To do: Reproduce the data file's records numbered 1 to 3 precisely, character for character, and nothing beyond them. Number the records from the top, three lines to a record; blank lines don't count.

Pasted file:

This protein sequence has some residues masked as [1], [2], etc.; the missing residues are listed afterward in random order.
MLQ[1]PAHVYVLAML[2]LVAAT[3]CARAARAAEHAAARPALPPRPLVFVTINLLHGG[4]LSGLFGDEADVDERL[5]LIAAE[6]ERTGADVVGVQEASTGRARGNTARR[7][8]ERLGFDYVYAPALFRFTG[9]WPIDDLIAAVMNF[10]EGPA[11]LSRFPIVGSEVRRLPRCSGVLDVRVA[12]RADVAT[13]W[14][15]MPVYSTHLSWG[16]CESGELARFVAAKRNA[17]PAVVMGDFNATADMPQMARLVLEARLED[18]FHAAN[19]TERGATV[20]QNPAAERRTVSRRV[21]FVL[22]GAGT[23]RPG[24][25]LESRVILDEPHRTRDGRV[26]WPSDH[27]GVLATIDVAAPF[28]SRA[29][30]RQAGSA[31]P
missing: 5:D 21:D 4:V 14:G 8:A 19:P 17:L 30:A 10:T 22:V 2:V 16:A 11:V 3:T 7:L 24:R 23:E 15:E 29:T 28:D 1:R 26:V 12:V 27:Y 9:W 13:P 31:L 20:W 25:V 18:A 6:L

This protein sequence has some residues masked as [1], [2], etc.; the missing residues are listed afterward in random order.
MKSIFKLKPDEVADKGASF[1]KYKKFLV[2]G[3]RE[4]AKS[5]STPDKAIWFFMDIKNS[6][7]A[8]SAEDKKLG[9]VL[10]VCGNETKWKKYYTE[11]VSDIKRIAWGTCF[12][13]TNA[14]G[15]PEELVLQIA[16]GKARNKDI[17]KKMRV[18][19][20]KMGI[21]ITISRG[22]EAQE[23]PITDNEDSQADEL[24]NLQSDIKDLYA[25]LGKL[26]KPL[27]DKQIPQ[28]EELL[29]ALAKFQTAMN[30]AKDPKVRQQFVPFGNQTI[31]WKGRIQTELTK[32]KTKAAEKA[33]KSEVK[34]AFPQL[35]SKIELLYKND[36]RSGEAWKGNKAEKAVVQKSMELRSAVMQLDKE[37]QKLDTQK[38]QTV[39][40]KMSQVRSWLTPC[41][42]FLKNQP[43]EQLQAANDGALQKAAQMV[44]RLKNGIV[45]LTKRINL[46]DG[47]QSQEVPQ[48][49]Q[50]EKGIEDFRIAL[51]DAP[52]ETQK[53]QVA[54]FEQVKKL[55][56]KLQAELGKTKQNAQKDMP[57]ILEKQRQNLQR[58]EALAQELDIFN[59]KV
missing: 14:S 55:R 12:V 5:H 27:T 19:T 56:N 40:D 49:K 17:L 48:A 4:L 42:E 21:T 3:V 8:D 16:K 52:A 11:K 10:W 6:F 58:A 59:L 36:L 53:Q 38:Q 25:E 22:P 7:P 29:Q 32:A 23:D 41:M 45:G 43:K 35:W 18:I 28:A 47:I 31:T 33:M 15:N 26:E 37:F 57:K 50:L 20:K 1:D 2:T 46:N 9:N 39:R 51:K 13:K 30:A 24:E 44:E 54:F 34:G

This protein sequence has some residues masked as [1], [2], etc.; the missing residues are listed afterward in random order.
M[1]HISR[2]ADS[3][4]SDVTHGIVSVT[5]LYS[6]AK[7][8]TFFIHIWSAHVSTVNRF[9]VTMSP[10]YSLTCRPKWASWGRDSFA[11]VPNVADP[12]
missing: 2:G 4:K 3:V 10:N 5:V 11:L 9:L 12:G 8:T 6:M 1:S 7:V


This protein sequence has some residues masked as [1], [2], etc.; the missing residues are listed afterward in random order.
MLQ[1]PAHVYVLAML[2]LVAAT[3]CARAARAAEHAAARPALPPRPLVFVTINLLHGG[4]LSGLFGDEADVDERL[5]LIAAE[6]ERTGADVVGVQEASTGRARGNTARR[7][8]ERLGFDYVYAPALFRFTG[9]WPIDDLIAAVMNF[10]EGPA[11]LSRFPIVGSEVRRLPRCSGVLDVRVA[12]RADVAT[13]W[14][15]MPVYSTHLSWG[16]CESGELARFVAAKRNA[17]PAVVMGDFNATADMPQMARLVLEARLED[18]FHAAN[19]TERGATV[20]QNPAAERRTVSRRV[21]FVL[22]GAGT[23]RPG[24][25]LESRVILDEPHRTRDGRV[26]WPSDH[27]GVLATIDVAAPF[28]SRA[29][30]RQAGSA[31]P
missing: 5:D 21:D 4:V 14:G 8:A 19:P 17:L 30:A 10:T 22:V 2:V 16:A 11:V 3:T 7:L 24:R 23:E 15:E 29:T 28:D 1:R 26:V 12:V 27:Y 9:W 13:P 31:L 20:W 25:V 18:A 6:L

This protein sequence has some residues masked as [1], [2], etc.; the missing residues are listed afterward in random order.
MKSIFKLKPDEVADKGASF[1]KYKKFLV[2]G[3]RE[4]AKS[5]STPDKAIWFFMDIKNS[6][7]A[8]SAEDKKLG[9]VL[10]VCGNETKWKKYYTE[11]VSDIKRIAWGTCF[12][13]TNA[14]G[15]PEELVLQIA[16]GKARNKDI[17]KKMRV[18][19][20]KMGI[21]ITISRG[22]EAQE[23]PITDNEDSQADEL[24]NLQSDIKDLYA[25]LGKL[26]KPL[27]DKQIPQ[28]EELL[29]ALAKFQTAMN[30]AKDPKVRQQFVPFGNQTI[31]WKGRIQTELTK[32]KTKAAEKA[33]KSEVK[34]AFPQL[35]SKIELLYKND[36]RSGEAWKGNKAEKAVVQKSMELRSAVMQLDKE[37]QKLDTQK[38]QTV[39][40]KMSQVRSWLTPC[41][42]FLKNQP[43]EQLQAANDGALQKAAQMV[44]RLKNGIV[45]LTKRINL[46]DG[47]QSQEVPQ[48][49]Q[50]EKGIEDFRIAL[51]DAP[52]ETQK[53]QVA[54]FEQVKKL[55][56]KLQAELGKTKQNAQKDMP[57]ILEKQRQNLQR[58]EALAQELDIFN[59]KV
missing: 14:S 55:R 12:V 5:H 27:T 19:T 56:N 40:D 49:K 17:L 48:A 4:L 42:E 21:T 3:V 8:D 16:K 52:A 11:K 10:W 6:F 58:A 59:L 36:L 53:Q 38:Q 25:E 22:P 7:P 29:Q 32:A 23:D 41:M 45:G 43:K 35:W 18:I 28:A 47:I 31:T 33:M 15:N 26:E 37:F 57:K 50:L 20:K 1:D 2:T 46:N 9:N 39:R 51:K 13:K 30:A 24:E 44:E 54:F 34:G

This protein sequence has some residues masked as [1], [2], etc.; the missing residues are listed afterward in random order.
M[1]HISR[2]ADS[3][4]SDVTHGIVSVT[5]LYS[6]AK[7][8]TFFIHIWSAHVSTVNRF[9]VTMSP[10]YSLTCRPKWASWGRDSFA[11]VPNVADP[12]
missing: 2:G 4:K 3:V 10:N 5:V 11:L 9:L 12:G 8:T 6:M 1:S 7:V